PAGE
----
Knowledge is Power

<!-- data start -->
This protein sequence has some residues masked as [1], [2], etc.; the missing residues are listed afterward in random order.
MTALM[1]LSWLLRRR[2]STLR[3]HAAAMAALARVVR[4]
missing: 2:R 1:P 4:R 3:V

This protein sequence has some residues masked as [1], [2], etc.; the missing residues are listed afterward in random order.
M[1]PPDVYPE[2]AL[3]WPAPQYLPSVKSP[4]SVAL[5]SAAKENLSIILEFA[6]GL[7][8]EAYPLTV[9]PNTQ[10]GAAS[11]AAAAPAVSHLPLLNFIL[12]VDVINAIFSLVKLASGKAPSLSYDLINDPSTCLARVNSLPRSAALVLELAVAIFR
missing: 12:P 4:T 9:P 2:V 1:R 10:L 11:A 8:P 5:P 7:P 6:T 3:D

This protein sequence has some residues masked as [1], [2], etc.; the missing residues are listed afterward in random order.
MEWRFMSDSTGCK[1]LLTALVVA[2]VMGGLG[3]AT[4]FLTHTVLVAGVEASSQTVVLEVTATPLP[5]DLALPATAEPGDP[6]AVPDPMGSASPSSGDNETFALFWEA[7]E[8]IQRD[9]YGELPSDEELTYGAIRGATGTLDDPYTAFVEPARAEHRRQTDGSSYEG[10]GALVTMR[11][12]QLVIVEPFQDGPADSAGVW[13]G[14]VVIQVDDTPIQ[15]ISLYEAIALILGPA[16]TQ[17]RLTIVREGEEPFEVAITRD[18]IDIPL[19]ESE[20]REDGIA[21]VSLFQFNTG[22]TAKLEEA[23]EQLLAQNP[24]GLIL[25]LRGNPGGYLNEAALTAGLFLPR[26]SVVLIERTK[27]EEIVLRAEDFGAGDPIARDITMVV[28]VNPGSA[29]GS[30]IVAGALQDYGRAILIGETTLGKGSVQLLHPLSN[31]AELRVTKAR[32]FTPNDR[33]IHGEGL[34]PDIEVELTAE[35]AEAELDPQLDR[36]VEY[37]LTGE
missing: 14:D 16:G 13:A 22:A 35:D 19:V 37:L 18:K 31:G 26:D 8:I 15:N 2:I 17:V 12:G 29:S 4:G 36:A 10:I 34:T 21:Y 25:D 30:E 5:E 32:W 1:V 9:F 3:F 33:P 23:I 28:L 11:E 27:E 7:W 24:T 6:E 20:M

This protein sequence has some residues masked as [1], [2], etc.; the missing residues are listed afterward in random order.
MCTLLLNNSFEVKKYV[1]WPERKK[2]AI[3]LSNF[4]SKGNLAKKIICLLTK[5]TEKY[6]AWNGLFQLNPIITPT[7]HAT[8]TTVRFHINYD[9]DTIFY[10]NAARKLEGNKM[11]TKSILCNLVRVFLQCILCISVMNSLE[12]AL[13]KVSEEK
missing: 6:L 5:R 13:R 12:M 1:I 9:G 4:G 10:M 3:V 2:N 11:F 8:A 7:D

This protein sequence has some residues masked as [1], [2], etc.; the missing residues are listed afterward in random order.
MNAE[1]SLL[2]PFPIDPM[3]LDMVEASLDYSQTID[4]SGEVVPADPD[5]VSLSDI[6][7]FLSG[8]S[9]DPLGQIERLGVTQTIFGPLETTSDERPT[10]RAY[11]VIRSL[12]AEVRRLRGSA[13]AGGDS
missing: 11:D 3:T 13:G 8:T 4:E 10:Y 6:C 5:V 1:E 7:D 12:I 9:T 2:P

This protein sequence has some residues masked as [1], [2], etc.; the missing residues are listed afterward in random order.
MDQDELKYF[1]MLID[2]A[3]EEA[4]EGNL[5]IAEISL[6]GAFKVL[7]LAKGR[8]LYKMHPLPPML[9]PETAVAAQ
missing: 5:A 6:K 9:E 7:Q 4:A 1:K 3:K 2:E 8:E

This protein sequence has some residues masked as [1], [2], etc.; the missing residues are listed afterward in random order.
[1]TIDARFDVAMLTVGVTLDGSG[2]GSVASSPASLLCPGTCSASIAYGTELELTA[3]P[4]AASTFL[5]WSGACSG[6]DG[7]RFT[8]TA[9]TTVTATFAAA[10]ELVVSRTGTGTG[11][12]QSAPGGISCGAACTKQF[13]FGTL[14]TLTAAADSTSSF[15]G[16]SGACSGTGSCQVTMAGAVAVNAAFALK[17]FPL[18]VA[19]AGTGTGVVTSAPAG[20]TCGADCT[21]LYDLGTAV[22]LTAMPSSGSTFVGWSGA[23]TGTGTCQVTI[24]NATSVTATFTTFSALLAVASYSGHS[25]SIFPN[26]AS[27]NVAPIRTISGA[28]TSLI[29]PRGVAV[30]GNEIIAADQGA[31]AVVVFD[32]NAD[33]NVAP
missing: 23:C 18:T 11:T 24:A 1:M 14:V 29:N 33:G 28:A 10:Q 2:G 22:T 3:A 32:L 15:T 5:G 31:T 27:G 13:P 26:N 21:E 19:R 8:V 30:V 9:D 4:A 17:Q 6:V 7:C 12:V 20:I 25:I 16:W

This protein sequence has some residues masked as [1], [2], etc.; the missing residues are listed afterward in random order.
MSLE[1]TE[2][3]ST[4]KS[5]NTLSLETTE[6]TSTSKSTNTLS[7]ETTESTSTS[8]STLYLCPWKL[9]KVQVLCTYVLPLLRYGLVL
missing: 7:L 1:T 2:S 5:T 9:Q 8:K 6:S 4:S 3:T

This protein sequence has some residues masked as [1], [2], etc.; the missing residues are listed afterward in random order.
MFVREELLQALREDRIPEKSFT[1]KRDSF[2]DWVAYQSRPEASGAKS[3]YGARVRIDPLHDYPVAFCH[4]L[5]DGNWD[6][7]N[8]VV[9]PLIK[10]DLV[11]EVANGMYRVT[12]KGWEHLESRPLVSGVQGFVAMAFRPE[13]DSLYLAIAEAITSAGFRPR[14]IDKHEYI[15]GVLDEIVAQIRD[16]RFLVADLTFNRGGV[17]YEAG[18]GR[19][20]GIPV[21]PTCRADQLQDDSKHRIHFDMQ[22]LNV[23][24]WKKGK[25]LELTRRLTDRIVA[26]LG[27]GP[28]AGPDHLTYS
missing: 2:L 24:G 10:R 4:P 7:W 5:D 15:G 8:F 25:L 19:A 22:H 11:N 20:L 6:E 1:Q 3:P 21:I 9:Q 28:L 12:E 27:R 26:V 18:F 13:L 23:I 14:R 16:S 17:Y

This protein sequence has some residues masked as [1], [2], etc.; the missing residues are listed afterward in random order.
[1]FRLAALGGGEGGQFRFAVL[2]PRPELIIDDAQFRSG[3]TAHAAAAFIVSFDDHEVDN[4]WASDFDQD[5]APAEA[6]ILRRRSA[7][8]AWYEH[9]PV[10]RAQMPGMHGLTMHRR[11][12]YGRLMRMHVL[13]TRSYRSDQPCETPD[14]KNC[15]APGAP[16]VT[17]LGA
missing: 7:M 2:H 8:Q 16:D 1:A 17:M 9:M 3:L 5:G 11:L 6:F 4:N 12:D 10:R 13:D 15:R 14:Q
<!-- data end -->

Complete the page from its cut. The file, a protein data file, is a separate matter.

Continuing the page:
Coming to London for my semester abroad all anyone kept saying was, “What an exciting time to go and learn about UK politics. You will be there for when the UK leaves the EU.” Fast forward four months to April, my internship at Navigate Politics is ending, and the UK is still in the same place that it was in January and is still in the EU. I came at a time when politicians and civil servants were working overtime; while in the United States, my government, was not even working as it was then facing the longest government shutdown in US history stemming from Trump demanding federal funds for his wall. So, how is it that two of the most powerful countries in the world with some of the largest economies came to be the laughing stock of the international political arena? How did a reality TV star without any political experience become President? How did the UK Government face the biggest Government defeat in the House of Commons in history? How did we get here and what does this mean for business? In 2004, ten new countries joined the EU and the number of immigrants to the UK doubled at a time when household income had been severely impacted by the 2008 financial crisis. Fast forward to January 2013, Prime Minister David Cameron, concerned by the loss of Conservative voters to UKIP, promised that if a Conservative government was reelected, he would hold a referendum on the UK’s membership of the EU. Cameron and most of the UK political establishment assumed that while the anti-EU lobby was noisy, it was merely just that – noise. They believed that the UK voters would choose to remain. The political elite didn’t see Brexit coming, adding to the growing perception they are out of touch with the public: trapped in the glass bubble that is metropolitan London. This gap, somehow, needs to be addressed. The Brexit crisis and Trump’s victory highlight that democratic leaders have failed to appropriately respond to domestic issues both as policymakers and as communicators. Trump’s Presidency and Brexit are an economic and cultural revolt against globalization from an electorate seemingly indiscernible to the political and polling establishment. The need for a bridge for social, domestic, and political issues to reach businesses, has become even more important but has also become seemingly harder to do, especially in multinational companies. Political monitoring services serve as the eyes and ears for these large companies and businesses have realized that in today’s world it is getting tougher for them to stay above the political fray. Nowadays, corporate leaders cannot afford to be silent on political issues that may potentially impact their stakeholders.  Parliament’s role in scrutinizing and holding the government to account is shifting and businesses are ever more being called to step in. Political monitoring ensures that clients are positioned in a way they can respond to emerging issues and news. It permits companies to keep up with public opinion and the everchanging political climate within countries like the UK and US. Ultimately, at the end of the day, it is quite simple: knowledge is power.